Here’s another edition of “Dear Sophie,” the advice column that answers questions about immigration on working in tech companies.
“Your questions are critical to spreading the knowledge that enables people around the world to rise above borders and pursue their dreams,” said Sophie Alcorn, immigration lawyer in Silicon Valley. “Whether you’re in people operations, a founder or looking for a job in Silicon Valley, I’d love to answer your questions in my next column.”
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My startup entered two H-1B candidates for this year’s lottery. Unfortunately, neither was selected.
One is my co-founder, the other is on OPT. Help! We cannot afford to leave the United States. What are our options?
– Lost in Los Angeles
Take a deep breath; I’ve got your back. There are many creative immigration avenues for you, your co-founder, and your F-1 OPT employee to explore. We’re going to look at several options, and you can also check out my recent podcast in which my colleague Nadia Zaidi and I go into them in more detail.
I hope the ideas below inspire you and fill you with a sense of hope and possibility. As always, I suggest consulting with an experienced immigration lawyer who can help you identify the most solid path forward, as well as backup options for your co-founder and employee. Which particular immigration strategy is best for you is always an individual determination. It’s best to identify this during a personal consultation with a lawyer like me based on a variety of factors, including each person’s immigration history and your startup’s goals.
Co-Founder Immigration Options
For a funded startup, there is an excellent plan B H-1B: the Cap-Exempt H-1B. Especially if your co-founder has a background in STEM (and maybe even for some founders who don’t), there is a wonderful new triple-win option that supports startups, international applicants, and even various American students. in STEM looking for a better project. based learning opportunities.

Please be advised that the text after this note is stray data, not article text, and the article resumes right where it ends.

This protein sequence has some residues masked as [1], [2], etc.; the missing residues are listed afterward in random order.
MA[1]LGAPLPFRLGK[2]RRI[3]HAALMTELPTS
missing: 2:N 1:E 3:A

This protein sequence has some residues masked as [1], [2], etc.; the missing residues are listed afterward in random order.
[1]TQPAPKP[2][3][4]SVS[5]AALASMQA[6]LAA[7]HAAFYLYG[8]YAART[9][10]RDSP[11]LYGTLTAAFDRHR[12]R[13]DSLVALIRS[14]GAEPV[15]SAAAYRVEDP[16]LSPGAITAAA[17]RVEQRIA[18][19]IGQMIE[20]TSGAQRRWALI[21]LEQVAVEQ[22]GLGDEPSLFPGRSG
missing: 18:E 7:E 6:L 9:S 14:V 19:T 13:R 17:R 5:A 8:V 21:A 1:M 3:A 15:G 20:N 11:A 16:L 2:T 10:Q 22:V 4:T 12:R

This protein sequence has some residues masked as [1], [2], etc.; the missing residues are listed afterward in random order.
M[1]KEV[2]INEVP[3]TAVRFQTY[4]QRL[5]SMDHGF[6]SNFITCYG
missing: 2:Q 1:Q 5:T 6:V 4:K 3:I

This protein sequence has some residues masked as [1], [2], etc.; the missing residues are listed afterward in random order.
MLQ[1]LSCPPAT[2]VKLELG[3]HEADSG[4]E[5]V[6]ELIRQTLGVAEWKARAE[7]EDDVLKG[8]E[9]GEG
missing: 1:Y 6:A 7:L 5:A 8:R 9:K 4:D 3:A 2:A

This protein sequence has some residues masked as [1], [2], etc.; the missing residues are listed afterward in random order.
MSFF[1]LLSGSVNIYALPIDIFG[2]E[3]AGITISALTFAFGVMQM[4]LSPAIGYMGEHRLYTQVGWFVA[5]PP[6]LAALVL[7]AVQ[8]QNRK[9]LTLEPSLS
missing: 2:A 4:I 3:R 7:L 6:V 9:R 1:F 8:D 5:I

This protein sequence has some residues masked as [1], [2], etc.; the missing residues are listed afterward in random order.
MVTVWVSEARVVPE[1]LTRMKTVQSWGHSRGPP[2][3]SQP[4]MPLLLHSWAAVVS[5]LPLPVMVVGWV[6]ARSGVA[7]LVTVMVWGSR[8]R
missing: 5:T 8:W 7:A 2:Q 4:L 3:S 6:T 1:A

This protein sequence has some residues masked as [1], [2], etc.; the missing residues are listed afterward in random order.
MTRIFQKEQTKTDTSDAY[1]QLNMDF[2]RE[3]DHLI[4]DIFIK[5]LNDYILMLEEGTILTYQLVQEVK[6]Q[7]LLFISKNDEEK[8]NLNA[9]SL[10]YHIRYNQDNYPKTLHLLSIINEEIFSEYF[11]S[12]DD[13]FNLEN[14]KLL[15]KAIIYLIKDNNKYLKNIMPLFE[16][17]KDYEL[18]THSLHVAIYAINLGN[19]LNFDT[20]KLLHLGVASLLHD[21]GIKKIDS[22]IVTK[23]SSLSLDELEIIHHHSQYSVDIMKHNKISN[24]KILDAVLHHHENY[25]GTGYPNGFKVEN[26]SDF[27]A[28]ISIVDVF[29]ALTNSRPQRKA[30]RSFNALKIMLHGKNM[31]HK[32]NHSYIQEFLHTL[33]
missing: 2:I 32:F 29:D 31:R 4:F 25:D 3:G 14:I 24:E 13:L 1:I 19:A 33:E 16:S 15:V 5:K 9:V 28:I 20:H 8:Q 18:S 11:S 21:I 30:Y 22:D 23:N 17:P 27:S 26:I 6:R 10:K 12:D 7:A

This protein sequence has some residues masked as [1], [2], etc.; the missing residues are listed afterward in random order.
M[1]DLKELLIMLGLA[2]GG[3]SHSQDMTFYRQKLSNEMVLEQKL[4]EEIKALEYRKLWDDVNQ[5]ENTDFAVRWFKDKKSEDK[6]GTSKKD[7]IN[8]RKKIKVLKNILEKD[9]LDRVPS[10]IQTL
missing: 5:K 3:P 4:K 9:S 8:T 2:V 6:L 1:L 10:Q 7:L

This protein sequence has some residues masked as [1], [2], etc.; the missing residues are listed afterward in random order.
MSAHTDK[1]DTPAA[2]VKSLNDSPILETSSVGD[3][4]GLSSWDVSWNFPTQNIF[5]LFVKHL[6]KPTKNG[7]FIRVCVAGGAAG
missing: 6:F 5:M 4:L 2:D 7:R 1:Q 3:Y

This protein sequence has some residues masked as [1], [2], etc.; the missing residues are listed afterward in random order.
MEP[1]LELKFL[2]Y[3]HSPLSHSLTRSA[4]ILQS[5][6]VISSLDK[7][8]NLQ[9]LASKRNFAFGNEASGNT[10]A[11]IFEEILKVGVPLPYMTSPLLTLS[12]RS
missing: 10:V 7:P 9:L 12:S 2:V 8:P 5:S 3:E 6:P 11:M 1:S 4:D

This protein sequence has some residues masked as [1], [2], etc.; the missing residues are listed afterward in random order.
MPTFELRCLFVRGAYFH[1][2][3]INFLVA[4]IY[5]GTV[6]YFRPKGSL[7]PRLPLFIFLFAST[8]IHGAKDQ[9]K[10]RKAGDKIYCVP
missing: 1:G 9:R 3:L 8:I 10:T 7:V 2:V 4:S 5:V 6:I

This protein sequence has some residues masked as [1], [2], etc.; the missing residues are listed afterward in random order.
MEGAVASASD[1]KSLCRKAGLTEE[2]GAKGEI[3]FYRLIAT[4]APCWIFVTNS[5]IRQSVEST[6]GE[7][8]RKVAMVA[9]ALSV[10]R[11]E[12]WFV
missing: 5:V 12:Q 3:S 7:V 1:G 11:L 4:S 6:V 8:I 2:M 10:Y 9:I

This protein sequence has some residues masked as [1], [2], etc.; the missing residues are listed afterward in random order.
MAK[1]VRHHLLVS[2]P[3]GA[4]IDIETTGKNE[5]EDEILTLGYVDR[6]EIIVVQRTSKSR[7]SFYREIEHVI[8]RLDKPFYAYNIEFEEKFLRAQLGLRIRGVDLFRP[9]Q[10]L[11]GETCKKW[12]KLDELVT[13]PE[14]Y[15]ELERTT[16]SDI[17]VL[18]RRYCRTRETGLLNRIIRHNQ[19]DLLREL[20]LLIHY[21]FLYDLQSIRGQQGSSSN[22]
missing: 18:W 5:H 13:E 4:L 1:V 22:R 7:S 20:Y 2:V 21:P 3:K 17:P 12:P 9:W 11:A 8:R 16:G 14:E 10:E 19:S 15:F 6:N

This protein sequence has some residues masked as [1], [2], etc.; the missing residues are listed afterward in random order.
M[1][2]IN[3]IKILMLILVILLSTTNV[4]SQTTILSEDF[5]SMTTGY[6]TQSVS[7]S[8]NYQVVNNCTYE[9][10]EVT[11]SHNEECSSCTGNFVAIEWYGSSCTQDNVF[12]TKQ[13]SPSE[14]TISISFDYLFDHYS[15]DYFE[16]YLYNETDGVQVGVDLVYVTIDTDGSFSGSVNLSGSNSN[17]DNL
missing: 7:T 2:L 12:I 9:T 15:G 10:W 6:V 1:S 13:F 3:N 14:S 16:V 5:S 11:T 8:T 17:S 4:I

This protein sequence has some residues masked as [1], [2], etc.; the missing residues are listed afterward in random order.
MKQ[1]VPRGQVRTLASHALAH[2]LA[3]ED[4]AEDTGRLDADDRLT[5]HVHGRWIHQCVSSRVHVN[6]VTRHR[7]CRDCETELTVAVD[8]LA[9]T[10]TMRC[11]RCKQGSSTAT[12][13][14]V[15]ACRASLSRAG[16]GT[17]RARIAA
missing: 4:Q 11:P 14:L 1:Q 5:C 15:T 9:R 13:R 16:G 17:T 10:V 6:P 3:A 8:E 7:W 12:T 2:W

What is this magical rainbow striped unicorn option, you ask? Well, here’s the legal background: some employers can apply for an H-1B visa at any time without going through the lottery. These employers – called cap-exempt employers because they’re not subject to the H-1B annual cap of 85,000 visas available to for-profit employers – include:
- Institutions of higher education.
- Non-profit organizations linked to higher education institutions.
- Non-profit research organizations.
- Government research organizations.
If your co-founder can get a part-time H-1B visa through one of these cap-exempt employers, your startup can simultaneously sponsor your co-founder for an H-1B regardless of recent lottery results.
To take advantage of this special act, I am a big fan of Open Avenues Foundation, which offers a Global Talent Scholarship. In this program, international talent can receive no-cap H-1B visas from top university students for approximately five hours per week as part of actual project-based work in their area of expertise. for the startup that nominated them for the scholarship. The candidate can stay (or come) in the United States, your startup gets a team of students working on a group project that benefits your business and increases diversity in your recruitment pipeline, and American students benefit from a high quality practical. STEM learning.
Once your candidate’s first H-1B Cap-Exempt free is in place, your startup can apply for a second concurrent H-1B Cap-Exempt for direct employment at a startup.
Interested in variations? If you are not in STEM but have a university that would host you (free at university), you can potentially partner with the OFA. In addition, many universities in the United States have Global Entrepreneur-in-Residence programs that can help international co-founders qualify for concurrent H-1B Cap-Exempt. Your startup should also consider sponsoring your co-founder for an O-1A visa or change of status.